Year 4 (level 7) modules

  • This module will give you an in-depth understanding of the theories and methods in research design, and allow you to undertake an independent research project. The first part of module will lead you to develop a research proposal as well as a successful research ethics application. The second part of the module includes the supervisory support for you to carry out an independent research related to your individual discipline, leading to a practical, conceptual, or technological advancement in a complex, multi-factor problem.
  • In this module you will focus on the area of smart automation technology and robots in conjunction with intelligent systems and adaptive machine communication. You will gain a comprehensive overview of the technical aspects and state-of-the art methods in design and operation, acquiring knowledge and concepts for automation, programming and interaction of these intelligent systems in Flexible Manufacturing cell. You will also explore their adaptability to change of settings, looking at the capabilities, limitations and future trends in robot systems in order to specify and plan robot installations with major phase in design and operation of automated industrial applications for manufacturing functions.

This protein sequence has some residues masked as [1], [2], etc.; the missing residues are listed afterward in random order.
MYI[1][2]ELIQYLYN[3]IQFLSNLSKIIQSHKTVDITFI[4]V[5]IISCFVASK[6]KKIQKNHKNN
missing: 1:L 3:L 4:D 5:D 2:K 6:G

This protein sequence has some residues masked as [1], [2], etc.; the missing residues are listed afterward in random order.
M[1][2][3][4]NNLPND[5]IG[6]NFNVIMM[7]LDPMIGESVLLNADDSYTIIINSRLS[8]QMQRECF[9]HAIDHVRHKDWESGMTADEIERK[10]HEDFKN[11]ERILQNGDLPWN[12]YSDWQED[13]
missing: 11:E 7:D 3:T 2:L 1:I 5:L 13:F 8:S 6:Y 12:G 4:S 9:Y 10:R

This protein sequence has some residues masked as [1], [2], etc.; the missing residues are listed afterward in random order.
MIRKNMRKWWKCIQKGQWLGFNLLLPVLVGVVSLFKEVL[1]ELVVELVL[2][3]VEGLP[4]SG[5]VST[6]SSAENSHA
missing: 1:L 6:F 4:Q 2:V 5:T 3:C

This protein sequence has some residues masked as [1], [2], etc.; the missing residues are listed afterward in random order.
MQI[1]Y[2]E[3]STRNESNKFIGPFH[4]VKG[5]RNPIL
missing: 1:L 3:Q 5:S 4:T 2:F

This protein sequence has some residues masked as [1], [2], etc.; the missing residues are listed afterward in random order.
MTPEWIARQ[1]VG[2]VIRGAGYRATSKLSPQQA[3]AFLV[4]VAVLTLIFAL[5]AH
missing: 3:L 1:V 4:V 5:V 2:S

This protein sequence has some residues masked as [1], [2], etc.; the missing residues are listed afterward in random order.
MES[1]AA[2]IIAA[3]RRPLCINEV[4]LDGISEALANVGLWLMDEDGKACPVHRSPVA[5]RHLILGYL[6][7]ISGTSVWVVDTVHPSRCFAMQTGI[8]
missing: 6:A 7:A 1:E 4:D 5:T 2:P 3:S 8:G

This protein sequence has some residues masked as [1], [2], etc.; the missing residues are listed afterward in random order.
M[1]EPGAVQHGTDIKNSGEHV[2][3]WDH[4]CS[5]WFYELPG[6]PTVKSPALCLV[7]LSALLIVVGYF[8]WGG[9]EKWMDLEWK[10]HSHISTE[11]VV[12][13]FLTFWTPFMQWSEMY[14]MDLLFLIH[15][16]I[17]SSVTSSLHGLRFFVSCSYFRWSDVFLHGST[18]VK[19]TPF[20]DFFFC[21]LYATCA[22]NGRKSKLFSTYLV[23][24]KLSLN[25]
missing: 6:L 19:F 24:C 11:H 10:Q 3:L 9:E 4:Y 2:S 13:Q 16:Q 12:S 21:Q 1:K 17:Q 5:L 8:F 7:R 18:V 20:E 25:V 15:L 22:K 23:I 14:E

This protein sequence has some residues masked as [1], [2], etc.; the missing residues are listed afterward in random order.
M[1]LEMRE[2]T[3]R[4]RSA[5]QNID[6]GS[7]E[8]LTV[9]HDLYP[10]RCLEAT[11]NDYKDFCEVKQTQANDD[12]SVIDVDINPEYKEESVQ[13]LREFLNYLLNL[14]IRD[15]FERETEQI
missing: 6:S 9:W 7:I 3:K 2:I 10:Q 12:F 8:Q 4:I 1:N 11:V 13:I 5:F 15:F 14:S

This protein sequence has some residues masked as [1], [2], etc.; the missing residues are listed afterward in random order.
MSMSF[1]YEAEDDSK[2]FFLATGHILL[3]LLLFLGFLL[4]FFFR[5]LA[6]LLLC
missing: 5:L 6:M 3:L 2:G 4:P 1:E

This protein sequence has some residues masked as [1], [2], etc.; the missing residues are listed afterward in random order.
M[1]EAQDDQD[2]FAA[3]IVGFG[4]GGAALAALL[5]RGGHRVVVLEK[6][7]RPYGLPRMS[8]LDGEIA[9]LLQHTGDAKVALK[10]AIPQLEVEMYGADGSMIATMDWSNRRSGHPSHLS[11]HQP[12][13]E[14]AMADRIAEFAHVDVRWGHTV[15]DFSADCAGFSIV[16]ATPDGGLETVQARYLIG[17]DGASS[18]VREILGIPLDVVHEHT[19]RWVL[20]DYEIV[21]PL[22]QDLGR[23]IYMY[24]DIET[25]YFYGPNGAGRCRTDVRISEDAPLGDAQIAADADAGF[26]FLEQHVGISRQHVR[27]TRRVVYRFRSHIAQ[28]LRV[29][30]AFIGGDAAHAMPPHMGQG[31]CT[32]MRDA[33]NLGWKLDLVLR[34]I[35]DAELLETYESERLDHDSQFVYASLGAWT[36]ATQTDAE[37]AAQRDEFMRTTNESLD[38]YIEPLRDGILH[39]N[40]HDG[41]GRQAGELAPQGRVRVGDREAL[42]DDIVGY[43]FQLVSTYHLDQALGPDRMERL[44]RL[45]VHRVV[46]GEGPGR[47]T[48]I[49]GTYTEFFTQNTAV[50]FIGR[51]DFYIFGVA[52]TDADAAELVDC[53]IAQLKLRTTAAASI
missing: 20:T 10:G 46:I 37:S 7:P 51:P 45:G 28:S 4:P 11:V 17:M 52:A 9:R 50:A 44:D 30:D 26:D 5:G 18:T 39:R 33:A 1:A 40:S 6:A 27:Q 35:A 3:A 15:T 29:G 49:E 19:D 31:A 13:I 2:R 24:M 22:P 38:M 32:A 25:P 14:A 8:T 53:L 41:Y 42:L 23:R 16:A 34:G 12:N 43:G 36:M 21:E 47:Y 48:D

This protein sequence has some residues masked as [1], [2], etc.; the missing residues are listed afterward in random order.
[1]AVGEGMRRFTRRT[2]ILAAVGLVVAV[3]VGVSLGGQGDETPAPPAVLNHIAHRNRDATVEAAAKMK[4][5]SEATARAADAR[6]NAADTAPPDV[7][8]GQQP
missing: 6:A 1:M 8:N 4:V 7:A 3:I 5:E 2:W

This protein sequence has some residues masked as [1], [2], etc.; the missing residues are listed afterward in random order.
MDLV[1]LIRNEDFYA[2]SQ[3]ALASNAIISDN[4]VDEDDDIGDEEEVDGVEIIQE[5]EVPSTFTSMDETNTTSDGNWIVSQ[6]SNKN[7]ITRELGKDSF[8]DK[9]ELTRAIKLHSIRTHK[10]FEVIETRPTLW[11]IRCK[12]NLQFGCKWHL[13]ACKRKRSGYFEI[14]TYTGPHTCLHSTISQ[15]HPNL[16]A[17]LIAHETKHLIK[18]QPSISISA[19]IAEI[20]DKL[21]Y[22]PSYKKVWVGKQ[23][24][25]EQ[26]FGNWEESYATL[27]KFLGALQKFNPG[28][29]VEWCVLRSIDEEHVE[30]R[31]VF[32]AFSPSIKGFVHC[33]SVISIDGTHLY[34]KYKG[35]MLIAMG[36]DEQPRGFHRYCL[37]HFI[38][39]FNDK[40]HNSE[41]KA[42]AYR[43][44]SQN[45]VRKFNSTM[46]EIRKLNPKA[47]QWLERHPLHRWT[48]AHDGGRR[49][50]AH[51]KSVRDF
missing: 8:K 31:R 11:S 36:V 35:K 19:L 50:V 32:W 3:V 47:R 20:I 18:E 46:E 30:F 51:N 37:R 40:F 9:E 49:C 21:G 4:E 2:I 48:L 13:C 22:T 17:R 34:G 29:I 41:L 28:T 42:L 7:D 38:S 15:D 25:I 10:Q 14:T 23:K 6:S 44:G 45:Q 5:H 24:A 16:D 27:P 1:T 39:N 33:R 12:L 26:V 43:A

• Here you’ll have the opportunity to work in groups to undertake the design, development, integration, programming and application of a robotics system. This team activity will involve following a set of guidelines for the design of a robotics system followed by its development in a cost-effective manner. The integration will involve combining the electrical/mechanical components and programming them with the help of an appropriate programming language (icon based or text based) to perform a specified set of tasks. This involves critically analysing the choice of sensors and actuators to be fitted to the robotic system. You will engage with practical activities for the design of the mechanisms, electronics, and fabrication, which involves a critical understanding of constraints such as the operating environment, power requirements and sensing capabilities of the robotics system. This will all help you to understand how to brainstorm ideas for the different aspects of a robotic system and develop an appreciation for the compromises that needs to be made for the design and development of such systems.